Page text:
We love exploring America’s back roads and small towns and finding overlooked gems that the tourist brochures never cover. In a series of weekly blog posts we will be sharing some of America’s lesser-known small town museums, historic sites, and oddball attractions, on a state-by-state basis. We don’t have room to cover each and every attraction in every state, but hope to give you some ideas for places to see in your travels.
Afton: Darryl Starbird’s National Rod & Custom Car Hall of Fame Museum displays over 40 custom built exotic vehicles by world renowned custom car builder and designer Darryl Starbird, as well as many other famous hot rod and custom car builders. Every square inch of the walls and floor space is full of photos and memorabilia of famous custom automobiles, including street rods, nostalgic custom cars, vans, pickups, sports cars and experimental bubble-topped futuristic looking concept cars.
Aline: The Sod House Museum preserves an original 1894 homesteader’s sod house, the last original sod house still standing on the prairie.
Atoka: During the Civil War many displaced Indians in Oklahoma Territory sided with the South, hoping that a Confederate victory might help them regain their lost independence. The Confederate Memorial Museum and Cemetery offers a unique look into the varied history of southeastern Oklahoma, including exhibits on the Civil War years, a display of prehistoric animal bones, the Choctaw Trail of Tears, and the Butterfield Stage Line.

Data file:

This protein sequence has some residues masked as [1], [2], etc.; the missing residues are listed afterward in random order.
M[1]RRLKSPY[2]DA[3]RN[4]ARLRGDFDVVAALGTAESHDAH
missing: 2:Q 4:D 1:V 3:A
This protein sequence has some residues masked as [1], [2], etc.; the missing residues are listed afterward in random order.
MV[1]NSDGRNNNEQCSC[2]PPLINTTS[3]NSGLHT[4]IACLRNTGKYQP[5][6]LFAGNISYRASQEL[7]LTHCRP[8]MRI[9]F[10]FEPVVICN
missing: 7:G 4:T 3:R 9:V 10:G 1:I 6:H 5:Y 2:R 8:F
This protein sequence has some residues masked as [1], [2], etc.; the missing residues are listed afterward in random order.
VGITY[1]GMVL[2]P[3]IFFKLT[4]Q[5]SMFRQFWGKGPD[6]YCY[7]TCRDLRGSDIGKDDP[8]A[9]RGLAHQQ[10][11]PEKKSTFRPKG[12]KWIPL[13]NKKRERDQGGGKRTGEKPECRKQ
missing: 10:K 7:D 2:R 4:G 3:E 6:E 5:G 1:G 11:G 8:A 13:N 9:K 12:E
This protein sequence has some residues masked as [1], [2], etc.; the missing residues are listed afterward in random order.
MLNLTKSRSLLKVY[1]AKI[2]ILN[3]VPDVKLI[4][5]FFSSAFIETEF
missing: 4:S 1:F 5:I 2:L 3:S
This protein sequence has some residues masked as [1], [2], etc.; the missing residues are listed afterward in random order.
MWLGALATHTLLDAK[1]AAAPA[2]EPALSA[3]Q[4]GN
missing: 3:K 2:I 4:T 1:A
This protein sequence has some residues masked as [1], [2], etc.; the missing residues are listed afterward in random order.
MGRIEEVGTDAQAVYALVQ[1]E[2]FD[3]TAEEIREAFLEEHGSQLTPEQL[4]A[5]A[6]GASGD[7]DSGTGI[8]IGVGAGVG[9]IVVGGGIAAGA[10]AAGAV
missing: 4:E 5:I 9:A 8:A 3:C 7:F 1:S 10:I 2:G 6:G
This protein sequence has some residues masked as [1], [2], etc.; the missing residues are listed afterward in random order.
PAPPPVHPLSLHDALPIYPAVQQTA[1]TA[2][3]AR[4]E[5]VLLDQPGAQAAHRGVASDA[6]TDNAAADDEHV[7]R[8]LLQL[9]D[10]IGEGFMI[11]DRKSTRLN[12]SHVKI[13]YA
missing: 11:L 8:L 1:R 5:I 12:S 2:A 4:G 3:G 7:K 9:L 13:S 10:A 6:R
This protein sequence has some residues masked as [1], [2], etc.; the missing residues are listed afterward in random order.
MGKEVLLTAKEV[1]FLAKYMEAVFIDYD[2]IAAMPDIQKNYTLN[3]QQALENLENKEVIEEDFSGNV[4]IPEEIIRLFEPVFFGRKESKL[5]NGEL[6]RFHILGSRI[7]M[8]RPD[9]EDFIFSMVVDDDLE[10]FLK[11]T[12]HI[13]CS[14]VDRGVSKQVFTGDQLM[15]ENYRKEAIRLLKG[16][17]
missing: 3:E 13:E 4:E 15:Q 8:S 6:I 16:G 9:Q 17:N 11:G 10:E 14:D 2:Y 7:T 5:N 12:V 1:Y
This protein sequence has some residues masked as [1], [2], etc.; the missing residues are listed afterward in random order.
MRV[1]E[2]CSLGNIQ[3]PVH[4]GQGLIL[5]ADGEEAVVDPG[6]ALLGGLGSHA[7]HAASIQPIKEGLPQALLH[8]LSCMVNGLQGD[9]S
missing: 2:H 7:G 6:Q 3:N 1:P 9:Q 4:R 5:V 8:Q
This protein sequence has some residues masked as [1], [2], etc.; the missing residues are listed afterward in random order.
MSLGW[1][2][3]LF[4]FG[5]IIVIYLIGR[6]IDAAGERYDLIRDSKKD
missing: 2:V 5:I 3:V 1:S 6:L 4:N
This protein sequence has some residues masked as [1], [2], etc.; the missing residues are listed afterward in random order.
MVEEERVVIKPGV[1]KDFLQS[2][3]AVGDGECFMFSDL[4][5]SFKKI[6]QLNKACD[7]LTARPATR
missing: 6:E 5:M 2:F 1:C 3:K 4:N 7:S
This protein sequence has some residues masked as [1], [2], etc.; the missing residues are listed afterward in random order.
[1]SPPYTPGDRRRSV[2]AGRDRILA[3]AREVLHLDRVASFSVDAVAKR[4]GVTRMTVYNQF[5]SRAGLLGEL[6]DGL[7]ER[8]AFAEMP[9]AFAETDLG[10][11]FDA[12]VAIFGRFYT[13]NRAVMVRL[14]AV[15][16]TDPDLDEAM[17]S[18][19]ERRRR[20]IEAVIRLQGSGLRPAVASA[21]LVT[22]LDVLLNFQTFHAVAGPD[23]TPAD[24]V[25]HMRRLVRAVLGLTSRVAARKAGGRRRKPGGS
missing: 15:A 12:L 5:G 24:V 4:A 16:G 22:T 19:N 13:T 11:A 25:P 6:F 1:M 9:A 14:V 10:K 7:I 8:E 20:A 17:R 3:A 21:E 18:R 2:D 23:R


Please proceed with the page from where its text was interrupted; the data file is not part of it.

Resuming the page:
Bartlesville: The Woolaroc Museum and Wildlife Preserve presents one of America’s must unique displays of Western art and artifacts; Native American pottery, baskets, beads, blankets, and cultural art; historical displays, and one of the most complete collections of Colt firearms. It is one of the most outstanding western art collections in the world that also represents the culture and lifestyles of America and the American West.
Claremore: The Will Rogers Memorial, with exhibits on America’s favorite humorist, is located in Claremore. Rogers and his wife are buried at the memorial.
Claremore: The J.M Davis Gun Museum is one of the largest and finest private collections of firearms in the world.
Clinton: The Oklahoma Route 66 Museum tells the story of the historic route’s impact on the state.
Dewey: You can relive those thrilling days of yesteryear when the good guys wore white hats and cowboys only kissed their horses at the Tom Mix Museum. Before going off to Hollywood to be a celluloid cowboy, Tom Mix was the Town Marshal of Dewey and a real cowboy. The museum displays some of his costumes and has exhibits on his life and career.
Drumright: Visitors can learn about the oil boom days in Oklahoma at the Drumright Community Historical Museum, housed in the 1916 Santa Fe Railroad Depot. Displays on the museum grounds include oil drilling equipment and a cannon that was used to shoot the bottoms out of burning oil tanks.
Duncan: The Chisholm Trail Heritage Center commemorates and celebrates the great history and heritage of the old Chisholm Trail and the other great cattle trails of the late 19th century. The complex includes the largest bronze sculpture in Oklahoma, a monumental statue of a cattle drive, and an adjacent museum and visitor center.